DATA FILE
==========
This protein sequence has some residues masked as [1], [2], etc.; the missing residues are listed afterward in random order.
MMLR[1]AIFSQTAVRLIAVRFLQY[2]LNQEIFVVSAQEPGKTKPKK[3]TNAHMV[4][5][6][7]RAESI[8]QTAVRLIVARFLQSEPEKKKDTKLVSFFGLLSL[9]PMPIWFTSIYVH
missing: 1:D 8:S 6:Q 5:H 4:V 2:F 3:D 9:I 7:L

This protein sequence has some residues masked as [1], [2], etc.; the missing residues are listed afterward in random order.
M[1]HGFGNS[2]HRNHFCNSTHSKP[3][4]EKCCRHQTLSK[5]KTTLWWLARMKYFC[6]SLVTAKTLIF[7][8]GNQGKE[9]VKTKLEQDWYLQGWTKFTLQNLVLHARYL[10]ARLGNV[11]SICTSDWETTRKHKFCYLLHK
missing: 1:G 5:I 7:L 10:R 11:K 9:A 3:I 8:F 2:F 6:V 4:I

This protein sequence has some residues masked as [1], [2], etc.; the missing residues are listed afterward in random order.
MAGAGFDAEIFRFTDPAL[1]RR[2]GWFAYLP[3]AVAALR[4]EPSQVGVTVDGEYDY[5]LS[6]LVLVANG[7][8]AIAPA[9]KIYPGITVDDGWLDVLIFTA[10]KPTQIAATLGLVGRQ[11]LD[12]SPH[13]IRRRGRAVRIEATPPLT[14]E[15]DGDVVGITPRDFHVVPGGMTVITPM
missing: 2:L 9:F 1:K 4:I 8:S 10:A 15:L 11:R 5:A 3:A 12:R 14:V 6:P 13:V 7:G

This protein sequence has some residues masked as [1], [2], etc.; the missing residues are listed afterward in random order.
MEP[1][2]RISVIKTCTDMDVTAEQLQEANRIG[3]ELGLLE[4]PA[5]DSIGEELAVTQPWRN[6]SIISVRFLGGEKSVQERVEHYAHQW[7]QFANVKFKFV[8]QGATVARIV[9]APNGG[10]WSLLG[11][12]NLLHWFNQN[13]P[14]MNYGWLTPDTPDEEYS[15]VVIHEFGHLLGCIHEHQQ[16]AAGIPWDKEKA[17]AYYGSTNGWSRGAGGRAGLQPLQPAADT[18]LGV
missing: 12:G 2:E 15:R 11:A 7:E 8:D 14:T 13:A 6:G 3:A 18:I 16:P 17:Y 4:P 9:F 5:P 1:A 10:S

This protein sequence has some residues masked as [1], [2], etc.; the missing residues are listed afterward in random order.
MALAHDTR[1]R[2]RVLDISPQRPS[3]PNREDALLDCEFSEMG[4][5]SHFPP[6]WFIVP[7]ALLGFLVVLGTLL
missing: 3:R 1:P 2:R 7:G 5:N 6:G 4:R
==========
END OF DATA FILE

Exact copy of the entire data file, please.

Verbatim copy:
This protein sequence has some residues masked as [1], [2], etc.; the missing residues are listed afterward in random order.
MMLR[1]AIFSQTAVRLIAVRFLQY[2]LNQEIFVVSAQEPGKTKPKK[3]TNAHMV[4][5][6][7]RAESI[8]QTAVRLIVARFLQSEPEKKKDTKLVSFFGLLSL[9]PMPIWFTSIYVH
missing: 1:D 8:S 6:Q 5:H 4:V 2:F 3:D 9:I 7:L

This protein sequence has some residues masked as [1], [2], etc.; the missing residues are listed afterward in random order.
M[1]HGFGNS[2]HRNHFCNSTHSKP[3][4]EKCCRHQTLSK[5]KTTLWWLARMKYFC[6]SLVTAKTLIF[7][8]GNQGKE[9]VKTKLEQDWYLQGWTKFTLQNLVLHARYL[10]ARLGNV[11]SICTSDWETTRKHKFCYLLHK
missing: 1:G 5:I 7:L 10:R 11:K 9:A 3:I 8:F 2:F 6:V 4:I

This protein sequence has some residues masked as [1], [2], etc.; the missing residues are listed afterward in random order.
MAGAGFDAEIFRFTDPAL[1]RR[2]GWFAYLP[3]AVAALR[4]EPSQVGVTVDGEYDY[5]LS[6]LVLVANG[7][8]AIAPA[9]KIYPGITVDDGWLDVLIFTA[10]KPTQIAATLGLVGRQ[11]LD[12]SPH[13]IRRRGRAVRIEATPPLT[14]E[15]DGDVVGITPRDFHVVPGGMTVITPM
missing: 2:L 9:F 1:K 4:I 8:S 10:A 15:L 11:R 5:A 3:A 12:R 14:V 6:P 13:V 7:G

This protein sequence has some residues masked as [1], [2], etc.; the missing residues are listed afterward in random order.
MEP[1][2]RISVIKTCTDMDVTAEQLQEANRIG[3]ELGLLE[4]PA[5]DSIGEELAVTQPWRN[6]SIISVRFLGGEKSVQERVEHYAHQW[7]QFANVKFKFV[8]QGATVARIV[9]APNGG[10]WSLLG[11][12]NLLHWFNQN[13]P[14]MNYGWLTPDTPDEEYS[15]VVIHEFGHLLGCIHEHQQ[16]AAGIPWDKEKA[17]AYYGSTNGWSRGAGGRAGLQPLQPAADT[18]LGV
missing: 12:G 2:E 15:R 11:A 7:E 8:D 14:T 13:A 6:G 3:A 18:I 16:P 17:Y 4:P 9:F 5:P 1:A 10:S

This protein sequence has some residues masked as [1], [2], etc.; the missing residues are listed afterward in random order.
MALAHDTR[1]R[2]RVLDISPQRPS[3]PNREDALLDCEFSEMG[4][5]SHFPP[6]WFIVP[7]ALLGFLVVLGTLL
missing: 3:R 1:P 2:R 7:G 5:N 6:G 4:R